There is much discussion on the topic of engagement these days. Not just in HR circles but in Board rooms too. So what’s the story; the latest HR fad or something much more important? Here’s the background.
Several studies indicate that the happier an employee, the more productive they are and harnessing this across the organization will result in superior financial performance. In other words people doing what they like to do, which by extension is usually what they are good at, will lead to discretionary effort being directed toward company objectives.
Some consultants will suggest that happiness or engagement should be measured often and by degree. Unless you are a large organization seeking a snapshot of employee sentiment we are uncertain how it helps to know whether your employees are more engaged today than they were yesterday. While we believe that an engaged workforce will add value and that this is not just an opportunity for large companies, we think more fundamentally it is important to know whether your workforce is engaged or not!
“…. But successful leaders and managers always know what’s going on within their teams; they know what topics are discussed around the water cooler, they sense the atmosphere at the staff party and they keep a finger on the pulse and an ear to the ground” we hear you say “How can we improve on that?”
At the heart of an “engaged” workforce lies a company’s culture; the way in which an organization attracts employees and what it does to keep their attention once on board. Successful cultures don’t happen by accident and tend to be built around three things:
- Alignment of the achievement of company goals and objectives with the values and practices of the company and the recruitment and retention of employees who fit that culture
- Positivity is a cornerstone. A place where success is celebrated, good news communicated quickly and performance feedback is fast, constant and constructive
- Improvement is a permanent goal, individualism is encouraged and success rewarded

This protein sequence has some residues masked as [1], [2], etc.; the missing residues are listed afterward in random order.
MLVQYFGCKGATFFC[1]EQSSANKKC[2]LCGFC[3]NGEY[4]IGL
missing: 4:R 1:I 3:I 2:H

The dictionary defines engagement as busy or occupied. In this context it means that employees need to be invested in their work. They need to be doing what they like to do, working with similarly minded people in an environment that suits. In a word, happy.
Examples of successes from highly engaged workforces include; Google which has 0% turnover and therefore saves significantly on down time and we are all familiar with their financial success. A client of ours receives tens of thousands of unsolicited resumes annually and has minimal recruitment costs.
The Wall Street Journal reported that engaged workforces have absenteeism rates ten times lower than their competitors, employees that are 60% more likely to help their colleagues and are 50% more likely to expend additional discretionary effort to get things done. Real added value.
This doesn’t mean that engagement is going to produce a population of employees with a work ethic like investment bankers. Most employees have their primary interests outside of work in family, a charity, a sports team or a hobby. Create an environment that enables employees to follow their passion and engagement at work will follow.
A satisfied workforce with supporting incentives will be more productive than one that is not. Take time to profile your workforce and how you can meet their needs without breaking the bank, how you can screen for better fit, how you can provide the right incentives that together will build a supportive culture.
We are going to be focusing on developing a more productive workforce through the three areas outlined above in our next several E-news.